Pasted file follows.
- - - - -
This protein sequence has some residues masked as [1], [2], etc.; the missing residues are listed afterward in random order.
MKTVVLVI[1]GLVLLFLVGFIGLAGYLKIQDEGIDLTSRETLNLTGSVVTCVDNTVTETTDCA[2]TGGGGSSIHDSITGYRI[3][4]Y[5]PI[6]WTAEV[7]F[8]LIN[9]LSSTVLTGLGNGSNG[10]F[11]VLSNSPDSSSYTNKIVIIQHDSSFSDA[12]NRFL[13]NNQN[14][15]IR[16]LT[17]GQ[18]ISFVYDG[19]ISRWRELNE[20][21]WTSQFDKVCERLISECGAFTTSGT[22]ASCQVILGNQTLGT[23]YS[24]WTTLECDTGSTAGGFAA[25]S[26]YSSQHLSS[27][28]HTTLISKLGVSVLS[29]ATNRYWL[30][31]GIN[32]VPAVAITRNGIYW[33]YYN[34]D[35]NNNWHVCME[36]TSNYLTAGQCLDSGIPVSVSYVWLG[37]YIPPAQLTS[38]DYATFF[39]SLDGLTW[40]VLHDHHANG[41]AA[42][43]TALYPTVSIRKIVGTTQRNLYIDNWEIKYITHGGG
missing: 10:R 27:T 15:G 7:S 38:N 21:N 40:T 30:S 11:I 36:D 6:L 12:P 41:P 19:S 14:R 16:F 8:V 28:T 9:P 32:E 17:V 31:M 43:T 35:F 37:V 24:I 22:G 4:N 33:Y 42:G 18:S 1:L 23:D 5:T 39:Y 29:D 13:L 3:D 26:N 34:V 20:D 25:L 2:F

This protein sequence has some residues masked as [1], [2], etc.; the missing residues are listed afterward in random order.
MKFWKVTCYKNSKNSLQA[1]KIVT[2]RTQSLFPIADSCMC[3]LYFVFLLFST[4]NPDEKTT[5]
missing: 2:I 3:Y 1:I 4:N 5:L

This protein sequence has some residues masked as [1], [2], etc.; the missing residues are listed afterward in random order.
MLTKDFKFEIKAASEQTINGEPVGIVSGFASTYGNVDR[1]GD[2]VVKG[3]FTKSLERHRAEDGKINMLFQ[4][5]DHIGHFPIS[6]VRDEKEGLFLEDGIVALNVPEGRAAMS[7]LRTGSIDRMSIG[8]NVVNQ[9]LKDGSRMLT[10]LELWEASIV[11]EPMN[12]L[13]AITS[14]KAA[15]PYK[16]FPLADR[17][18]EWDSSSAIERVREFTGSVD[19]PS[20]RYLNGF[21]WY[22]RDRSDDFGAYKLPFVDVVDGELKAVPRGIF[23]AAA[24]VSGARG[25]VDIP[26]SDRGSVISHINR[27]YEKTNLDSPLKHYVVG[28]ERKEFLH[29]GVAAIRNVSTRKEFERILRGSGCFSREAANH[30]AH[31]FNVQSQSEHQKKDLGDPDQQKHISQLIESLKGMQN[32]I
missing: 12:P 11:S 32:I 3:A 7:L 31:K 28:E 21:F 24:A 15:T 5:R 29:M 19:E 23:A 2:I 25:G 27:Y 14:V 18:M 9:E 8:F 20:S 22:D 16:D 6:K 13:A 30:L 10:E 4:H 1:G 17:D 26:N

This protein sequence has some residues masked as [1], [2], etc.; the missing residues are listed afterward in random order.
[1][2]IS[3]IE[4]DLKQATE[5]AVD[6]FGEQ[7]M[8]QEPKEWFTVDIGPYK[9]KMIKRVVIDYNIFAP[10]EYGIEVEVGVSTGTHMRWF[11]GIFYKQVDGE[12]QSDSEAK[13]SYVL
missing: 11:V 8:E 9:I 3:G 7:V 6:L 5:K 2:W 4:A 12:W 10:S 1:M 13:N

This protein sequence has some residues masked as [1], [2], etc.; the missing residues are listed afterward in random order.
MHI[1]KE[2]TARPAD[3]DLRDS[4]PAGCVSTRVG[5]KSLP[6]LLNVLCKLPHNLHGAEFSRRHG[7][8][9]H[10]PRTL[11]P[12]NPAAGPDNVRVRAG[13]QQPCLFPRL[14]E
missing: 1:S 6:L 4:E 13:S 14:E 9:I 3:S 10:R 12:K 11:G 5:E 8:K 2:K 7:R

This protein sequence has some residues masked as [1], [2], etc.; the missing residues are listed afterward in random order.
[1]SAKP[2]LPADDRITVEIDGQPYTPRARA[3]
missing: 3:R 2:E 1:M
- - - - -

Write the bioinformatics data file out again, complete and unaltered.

This protein sequence has some residues masked as [1], [2], etc.; the missing residues are listed afterward in random order.
MKTVVLVI[1]GLVLLFLVGFIGLAGYLKIQDEGIDLTSRETLNLTGSVVTCVDNTVTETTDCA[2]TGGGGSSIHDSITGYRI[3][4]Y[5]PI[6]WTAEV[7]F[8]LIN[9]LSSTVLTGLGNGSNG[10]F[11]VLSNSPDSSSYTNKIVIIQHDSSFSDA[12]NRFL[13]NNQN[14][15]IR[16]LT[17]GQ[18]ISFVYDG[19]ISRWRELNE[20][21]WTSQFDKVCERLISECGAFTTSGT[22]ASCQVILGNQTLGT[23]YS[24]WTTLECDTGSTAGGFAA[25]S[26]YSSQHLSS[27][28]HTTLISKLGVSVLS[29]ATNRYWL[30][31]GIN[32]VPAVAITRNGIYW[33]YYN[34]D[35]NNNWHVCME[36]TSNYLTAGQCLDSGIPVSVSYVWLG[37]YIPPAQLTS[38]DYATFF[39]SLDGLTW[40]VLHDHHANG[41]AA[42][43]TALYPTVSIRKIVGTTQRNLYIDNWEIKYITHGGG
missing: 10:R 27:T 15:G 7:S 38:N 21:N 40:T 30:S 11:I 36:D 6:L 12:P 41:P 19:S 14:R 16:F 8:V 28:T 9:P 32:E 17:V 31:M 43:T 35:F 37:V 24:I 22:G 4:N 33:Y 42:G 18:S 1:L 23:D 5:T 39:Y 29:D 13:L 3:D 26:N 34:V 20:D 25:L 2:F

This protein sequence has some residues masked as [1], [2], etc.; the missing residues are listed afterward in random order.
MKFWKVTCYKNSKNSLQA[1]KIVT[2]RTQSLFPIADSCMC[3]LYFVFLLFST[4]NPDEKTT[5]
missing: 2:I 3:Y 1:I 4:N 5:L

This protein sequence has some residues masked as [1], [2], etc.; the missing residues are listed afterward in random order.
MLTKDFKFEIKAASEQTINGEPVGIVSGFASTYGNVDR[1]GD[2]VVKG[3]FTKSLERHRAEDGKINMLFQ[4][5]DHIGHFPIS[6]VRDEKEGLFLEDGIVALNVPEGRAAMS[7]LRTGSIDRMSIG[8]NVVNQ[9]LKDGSRMLT[10]LELWEASIV[11]EPMN[12]L[13]AITS[14]KAA[15]PYK[16]FPLADR[17][18]EWDSSSAIERVREFTGSVD[19]PS[20]RYLNGF[21]WY[22]RDRSDDFGAYKLPFVDVVDGELKAVPRGIF[23]AAA[24]VSGARG[25]VDIP[26]SDRGSVISHINR[27]YEKTNLDSPLKHYVVG[28]ERKEFLH[29]GVAAIRNVSTRKEFERILRGSGCFSREAANH[30]AH[31]FNVQSQSEHQKKDLGDPDQQKHISQLIESLKGMQN[32]I
missing: 12:P 11:S 32:I 3:A 7:L 31:K 28:E 21:F 24:A 15:T 5:R 29:M 19:E 23:A 2:I 25:G 27:Y 14:V 18:M 9:E 8:F 20:S 22:D 16:D 6:K 13:A 30:L 10:E 4:H 1:G 17:D 26:N

This protein sequence has some residues masked as [1], [2], etc.; the missing residues are listed afterward in random order.
[1][2]IS[3]IE[4]DLKQATE[5]AVD[6]FGEQ[7]M[8]QEPKEWFTVDIGPYK[9]KMIKRVVIDYNIFAP[10]EYGIEVEVGVSTGTHMRWF[11]GIFYKQVDGE[12]QSDSEAK[13]SYVL
missing: 11:V 8:E 9:I 3:G 7:V 6:L 5:K 2:W 4:A 12:W 10:S 1:M 13:N

This protein sequence has some residues masked as [1], [2], etc.; the missing residues are listed afterward in random order.
MHI[1]KE[2]TARPAD[3]DLRDS[4]PAGCVSTRVG[5]KSLP[6]LLNVLCKLPHNLHGAEFSRRHG[7][8][9]H[10]PRTL[11]P[12]NPAAGPDNVRVRAG[13]QQPCLFPRL[14]E
missing: 1:S 6:L 4:E 13:S 14:E 9:I 3:S 10:R 12:K 11:G 5:E 8:K 2:K 7:R

This protein sequence has some residues masked as [1], [2], etc.; the missing residues are listed afterward in random order.
[1]SAKP[2]LPADDRITVEIDGQPYTPRARA[3]
missing: 3:R 2:E 1:M